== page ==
Summer is, hands-down, the worst time of year for anxious people.
Let me modify: Summer is the worst time of year when your husband owns a remote cabin in the wilderness, miles from the nearest emergency personnel. As someone with an anxiety disorder and a deeply held aversion to being outside, far-flung venues do not sit well with me. Not one bit.
Going to my husband’s family cabin in the Berkshires reduces me to a flaming cultural stereotype. Whenever I set foot in the place, I feel like this:
I become a spoiled, nervous baby. I do not know how to cook over fire. I do not enjoy wobbly watercraft. I do best with chemically treated water and a wireless connection. I like easy access to life’s gilded necessities: restaurants, shopping and hospitals.
While other people, including my children, are happily kayaking and canoeing, I’m planted on a chair clutching a tattered Mary Higgins Clark novel, water and bug spray at the ready. Canoeing! It’s like launching yourself toward asphyxiation on a mud-stained, moving Q-tip.
This is how a weekend there typically unfolds: First, I map distances to the nearest hospital, lest I get stung by something, choke on a hot dog or sense that my heart is beating strangely. Then my throat tightens as I confirm that the nearest top-rated hospital is in Pittsfield (Pittsfield!), 40 minutes away. (You can assess how your local hospital is ranked for safety right here. You’re welcome. Consider it a paranoid gift from me to you.)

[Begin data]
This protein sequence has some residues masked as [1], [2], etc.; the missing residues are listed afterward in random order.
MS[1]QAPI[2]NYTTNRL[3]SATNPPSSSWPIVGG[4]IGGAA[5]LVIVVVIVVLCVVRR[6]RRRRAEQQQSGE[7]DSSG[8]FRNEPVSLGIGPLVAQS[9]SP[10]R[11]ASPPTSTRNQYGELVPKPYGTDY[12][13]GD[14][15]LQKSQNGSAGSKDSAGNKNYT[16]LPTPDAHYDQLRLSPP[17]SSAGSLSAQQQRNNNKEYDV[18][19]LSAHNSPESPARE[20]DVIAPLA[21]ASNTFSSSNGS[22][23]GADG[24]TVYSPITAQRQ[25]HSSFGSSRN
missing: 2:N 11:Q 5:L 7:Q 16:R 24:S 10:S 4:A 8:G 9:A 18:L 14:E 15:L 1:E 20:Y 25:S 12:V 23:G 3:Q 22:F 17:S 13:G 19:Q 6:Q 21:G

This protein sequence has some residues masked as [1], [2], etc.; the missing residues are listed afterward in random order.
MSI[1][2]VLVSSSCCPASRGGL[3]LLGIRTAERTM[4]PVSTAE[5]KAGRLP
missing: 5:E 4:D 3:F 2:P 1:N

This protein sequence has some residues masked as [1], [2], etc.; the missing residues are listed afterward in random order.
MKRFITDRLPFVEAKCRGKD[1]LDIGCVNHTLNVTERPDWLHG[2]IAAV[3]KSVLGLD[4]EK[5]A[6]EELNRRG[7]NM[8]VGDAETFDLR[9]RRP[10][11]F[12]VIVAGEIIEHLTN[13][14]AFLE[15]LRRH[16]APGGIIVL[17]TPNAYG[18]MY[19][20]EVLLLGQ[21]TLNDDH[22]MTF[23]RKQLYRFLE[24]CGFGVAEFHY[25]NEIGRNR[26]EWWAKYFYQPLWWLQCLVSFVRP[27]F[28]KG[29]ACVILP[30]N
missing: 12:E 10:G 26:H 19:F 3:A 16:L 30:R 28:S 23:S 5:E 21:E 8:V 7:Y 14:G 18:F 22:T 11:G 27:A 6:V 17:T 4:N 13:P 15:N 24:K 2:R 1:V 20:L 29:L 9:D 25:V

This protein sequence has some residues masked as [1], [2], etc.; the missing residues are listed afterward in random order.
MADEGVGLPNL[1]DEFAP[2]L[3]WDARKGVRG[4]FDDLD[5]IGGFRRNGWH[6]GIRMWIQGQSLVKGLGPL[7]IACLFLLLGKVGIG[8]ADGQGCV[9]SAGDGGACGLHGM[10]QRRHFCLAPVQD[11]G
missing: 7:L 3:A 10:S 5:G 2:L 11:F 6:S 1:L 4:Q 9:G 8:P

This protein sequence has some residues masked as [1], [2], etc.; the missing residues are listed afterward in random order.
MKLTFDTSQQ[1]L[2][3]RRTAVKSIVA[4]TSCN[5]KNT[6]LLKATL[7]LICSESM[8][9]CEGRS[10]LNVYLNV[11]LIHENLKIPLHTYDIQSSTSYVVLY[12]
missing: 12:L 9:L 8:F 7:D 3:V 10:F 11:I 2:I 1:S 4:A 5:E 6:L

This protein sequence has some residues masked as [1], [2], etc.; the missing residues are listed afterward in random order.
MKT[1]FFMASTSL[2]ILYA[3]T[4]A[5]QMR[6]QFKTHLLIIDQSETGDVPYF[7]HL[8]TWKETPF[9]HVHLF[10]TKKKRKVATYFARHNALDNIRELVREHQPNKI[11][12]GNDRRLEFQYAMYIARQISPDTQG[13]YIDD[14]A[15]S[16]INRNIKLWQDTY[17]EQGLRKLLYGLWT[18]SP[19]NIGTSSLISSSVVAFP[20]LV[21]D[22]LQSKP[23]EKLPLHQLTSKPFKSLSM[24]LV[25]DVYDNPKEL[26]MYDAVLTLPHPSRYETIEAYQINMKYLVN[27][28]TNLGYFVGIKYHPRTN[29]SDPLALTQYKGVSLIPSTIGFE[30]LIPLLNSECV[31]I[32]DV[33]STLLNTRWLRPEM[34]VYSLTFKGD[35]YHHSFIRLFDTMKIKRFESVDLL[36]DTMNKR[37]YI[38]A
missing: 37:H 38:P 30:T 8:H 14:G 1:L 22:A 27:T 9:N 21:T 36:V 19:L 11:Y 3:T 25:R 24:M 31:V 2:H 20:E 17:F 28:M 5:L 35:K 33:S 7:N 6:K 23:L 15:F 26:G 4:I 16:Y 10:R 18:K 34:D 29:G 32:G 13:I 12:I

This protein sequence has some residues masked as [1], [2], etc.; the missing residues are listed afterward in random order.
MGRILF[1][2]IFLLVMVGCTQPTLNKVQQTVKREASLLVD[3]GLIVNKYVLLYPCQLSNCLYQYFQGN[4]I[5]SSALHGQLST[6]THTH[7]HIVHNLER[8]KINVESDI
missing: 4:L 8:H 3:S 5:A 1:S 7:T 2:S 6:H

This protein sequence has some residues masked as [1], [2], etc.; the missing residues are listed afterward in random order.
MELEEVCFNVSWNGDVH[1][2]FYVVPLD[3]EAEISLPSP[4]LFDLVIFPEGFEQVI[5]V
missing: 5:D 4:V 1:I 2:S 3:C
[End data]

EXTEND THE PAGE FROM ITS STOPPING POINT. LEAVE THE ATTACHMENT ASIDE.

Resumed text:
Then I look up 911 access, and my throat tightens even more: In the Massachusetts “hill towns,” as they’re cutely called, ambulances only work Monday through Friday from 9 a.m. until 4 p.m. Quaint, yet deadly! Otherwise, they’re staffed by volunteers in neighboring towns who communicate via C.B. radios or a system of banging Chock Full O’ Nuts coffee cans together or something. Oh, God, I really am going to die.
At this juncture, I lower myself onto a porch chair and begin to practice alternate nostril breathing. Occasionally I retreat to the bedroom, because all this anxiety is exhausting. I inevitably leave with a mysterious constellation of bug bites and an empty bottle of Pepto-Bismol.